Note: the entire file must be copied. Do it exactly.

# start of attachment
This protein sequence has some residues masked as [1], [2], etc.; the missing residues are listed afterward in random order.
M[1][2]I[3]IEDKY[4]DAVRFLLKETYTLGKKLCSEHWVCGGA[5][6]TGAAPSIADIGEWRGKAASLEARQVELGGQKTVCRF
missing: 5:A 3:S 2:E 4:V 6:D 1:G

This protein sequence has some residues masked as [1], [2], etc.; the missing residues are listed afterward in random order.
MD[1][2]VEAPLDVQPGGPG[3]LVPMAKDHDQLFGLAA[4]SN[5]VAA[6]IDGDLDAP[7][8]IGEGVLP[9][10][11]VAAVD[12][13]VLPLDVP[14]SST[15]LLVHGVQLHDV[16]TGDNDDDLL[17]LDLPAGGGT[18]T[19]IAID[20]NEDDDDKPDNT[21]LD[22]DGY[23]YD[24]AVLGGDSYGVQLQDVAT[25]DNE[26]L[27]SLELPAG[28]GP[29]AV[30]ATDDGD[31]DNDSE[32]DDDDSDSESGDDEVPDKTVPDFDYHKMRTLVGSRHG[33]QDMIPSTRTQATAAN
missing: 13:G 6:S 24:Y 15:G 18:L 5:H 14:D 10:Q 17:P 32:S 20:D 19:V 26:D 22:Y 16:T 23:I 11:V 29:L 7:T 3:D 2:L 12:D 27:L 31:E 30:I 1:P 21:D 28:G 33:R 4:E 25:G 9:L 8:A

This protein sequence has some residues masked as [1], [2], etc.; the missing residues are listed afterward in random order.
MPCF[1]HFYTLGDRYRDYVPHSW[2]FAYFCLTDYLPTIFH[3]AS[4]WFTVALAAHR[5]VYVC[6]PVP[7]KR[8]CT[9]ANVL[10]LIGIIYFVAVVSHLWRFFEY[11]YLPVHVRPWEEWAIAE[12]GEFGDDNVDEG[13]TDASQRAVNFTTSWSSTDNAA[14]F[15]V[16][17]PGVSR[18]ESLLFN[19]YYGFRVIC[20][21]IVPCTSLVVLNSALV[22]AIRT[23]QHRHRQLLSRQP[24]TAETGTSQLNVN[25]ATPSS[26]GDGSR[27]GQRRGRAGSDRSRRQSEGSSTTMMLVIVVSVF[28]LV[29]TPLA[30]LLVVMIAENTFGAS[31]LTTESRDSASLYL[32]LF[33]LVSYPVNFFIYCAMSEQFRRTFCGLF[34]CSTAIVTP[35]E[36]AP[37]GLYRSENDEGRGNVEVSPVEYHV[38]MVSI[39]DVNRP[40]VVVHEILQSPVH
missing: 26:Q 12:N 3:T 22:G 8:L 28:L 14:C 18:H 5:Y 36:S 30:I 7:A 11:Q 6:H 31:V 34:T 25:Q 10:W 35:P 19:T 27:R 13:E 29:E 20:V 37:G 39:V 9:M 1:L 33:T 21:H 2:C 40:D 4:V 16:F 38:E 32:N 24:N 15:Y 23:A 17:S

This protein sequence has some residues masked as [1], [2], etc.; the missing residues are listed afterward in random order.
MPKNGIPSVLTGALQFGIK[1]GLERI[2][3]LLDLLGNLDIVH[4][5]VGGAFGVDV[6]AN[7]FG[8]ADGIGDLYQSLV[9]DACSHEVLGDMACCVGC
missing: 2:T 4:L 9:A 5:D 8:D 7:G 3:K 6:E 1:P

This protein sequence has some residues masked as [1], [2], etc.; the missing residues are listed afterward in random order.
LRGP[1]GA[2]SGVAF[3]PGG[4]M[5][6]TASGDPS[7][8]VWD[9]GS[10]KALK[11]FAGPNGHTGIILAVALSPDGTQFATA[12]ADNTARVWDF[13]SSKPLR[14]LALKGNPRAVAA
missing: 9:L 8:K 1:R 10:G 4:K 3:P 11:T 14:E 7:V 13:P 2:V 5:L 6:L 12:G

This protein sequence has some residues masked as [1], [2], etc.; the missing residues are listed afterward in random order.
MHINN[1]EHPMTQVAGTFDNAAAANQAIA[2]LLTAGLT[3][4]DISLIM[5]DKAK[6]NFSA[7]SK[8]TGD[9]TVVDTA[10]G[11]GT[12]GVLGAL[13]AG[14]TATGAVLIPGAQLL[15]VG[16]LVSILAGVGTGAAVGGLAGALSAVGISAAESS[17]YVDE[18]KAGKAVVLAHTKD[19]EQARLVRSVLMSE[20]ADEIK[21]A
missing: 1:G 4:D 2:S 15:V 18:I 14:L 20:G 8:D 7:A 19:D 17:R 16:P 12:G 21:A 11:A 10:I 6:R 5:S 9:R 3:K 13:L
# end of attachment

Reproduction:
This protein sequence has some residues masked as [1], [2], etc.; the missing residues are listed afterward in random order.
M[1][2]I[3]IEDKY[4]DAVRFLLKETYTLGKKLCSEHWVCGGA[5][6]TGAAPSIADIGEWRGKAASLEARQVELGGQKTVCRF
missing: 5:A 3:S 2:E 4:V 6:D 1:G

This protein sequence has some residues masked as [1], [2], etc.; the missing residues are listed afterward in random order.
MD[1][2]VEAPLDVQPGGPG[3]LVPMAKDHDQLFGLAA[4]SN[5]VAA[6]IDGDLDAP[7][8]IGEGVLP[9][10][11]VAAVD[12][13]VLPLDVP[14]SST[15]LLVHGVQLHDV[16]TGDNDDDLL[17]LDLPAGGGT[18]T[19]IAID[20]NEDDDDKPDNT[21]LD[22]DGY[23]YD[24]AVLGGDSYGVQLQDVAT[25]DNE[26]L[27]SLELPAG[28]GP[29]AV[30]ATDDGD[31]DNDSE[32]DDDDSDSESGDDEVPDKTVPDFDYHKMRTLVGSRHG[33]QDMIPSTRTQATAAN
missing: 13:G 6:S 24:Y 15:G 18:L 5:H 14:D 10:Q 17:P 32:S 20:D 19:V 26:D 22:Y 16:T 23:I 11:V 29:L 7:T 3:D 2:L 12:D 27:L 31:E 30:I 1:P 21:D 28:G 33:R 4:E 25:G 9:L 8:A

This protein sequence has some residues masked as [1], [2], etc.; the missing residues are listed afterward in random order.
MPCF[1]HFYTLGDRYRDYVPHSW[2]FAYFCLTDYLPTIFH[3]AS[4]WFTVALAAHR[5]VYVC[6]PVP[7]KR[8]CT[9]ANVL[10]LIGIIYFVAVVSHLWRFFEY[11]YLPVHVRPWEEWAIAE[12]GEFGDDNVDEG[13]TDASQRAVNFTTSWSSTDNAA[14]F[15]V[16][17]PGVSR[18]ESLLFN[19]YYGFRVIC[20][21]IVPCTSLVVLNSALV[22]AIRT[23]QHRHRQLLSRQP[24]TAETGTSQLNVN[25]ATPSS[26]GDGSR[27]GQRRGRAGSDRSRRQSEGSSTTMMLVIVVSVF[28]LV[29]TPLA[30]LLVVMIAENTFGAS[31]LTTESRDSASLYL[32]LF[33]LVSYPVNFFIYCAMSEQFRRTFCGLF[34]CSTAIVTP[35]E[36]AP[37]GLYRSENDEGRGNVEVSPVEYHV[38]MVSI[39]DVNRP[40]VVVHEILQSPVH
missing: 26:Q 12:N 3:T 22:G 8:L 28:L 14:C 18:H 5:Y 36:S 30:I 7:A 11:Q 6:H 31:V 34:T 25:Q 10:W 35:P 19:T 27:R 13:E 29:E 20:V 37:G 39:V 9:M 1:L 33:T 21:H 2:C 40:D 4:V 16:F 38:E 32:N 24:N 15:Y 23:A 17:S

This protein sequence has some residues masked as [1], [2], etc.; the missing residues are listed afterward in random order.
MPKNGIPSVLTGALQFGIK[1]GLERI[2][3]LLDLLGNLDIVH[4][5]VGGAFGVDV[6]AN[7]FG[8]ADGIGDLYQSLV[9]DACSHEVLGDMACCVGC
missing: 2:T 4:L 9:A 5:D 8:D 7:G 3:K 6:E 1:P

This protein sequence has some residues masked as [1], [2], etc.; the missing residues are listed afterward in random order.
LRGP[1]GA[2]SGVAF[3]PGG[4]M[5][6]TASGDPS[7][8]VWD[9]GS[10]KALK[11]FAGPNGHTGIILAVALSPDGTQFATA[12]ADNTARVWDF[13]SSKPLR[14]LALKGNPRAVAA
missing: 9:L 8:K 1:R 10:G 4:K 3:P 11:T 14:E 7:V 13:P 2:V 5:L 6:L 12:G

This protein sequence has some residues masked as [1], [2], etc.; the missing residues are listed afterward in random order.
MHINN[1]EHPMTQVAGTFDNAAAANQAIA[2]LLTAGLT[3][4]DISLIM[5]DKAK[6]NFSA[7]SK[8]TGD[9]TVVDTA[10]G[11]GT[12]GVLGAL[13]AG[14]TATGAVLIPGAQLL[15]VG[16]LVSILAGVGTGAAVGGLAGALSAVGISAAESS[17]YVDE[18]KAGKAVVLAHTKD[19]EQARLVRSVLMSE[20]ADEIK[21]A
missing: 1:G 4:D 2:S 15:V 18:I 14:L 20:G 8:D 7:A 19:D 17:R 16:P 12:G 21:A 11:A 10:I 6:R 5:S 9:R 3:K 13:L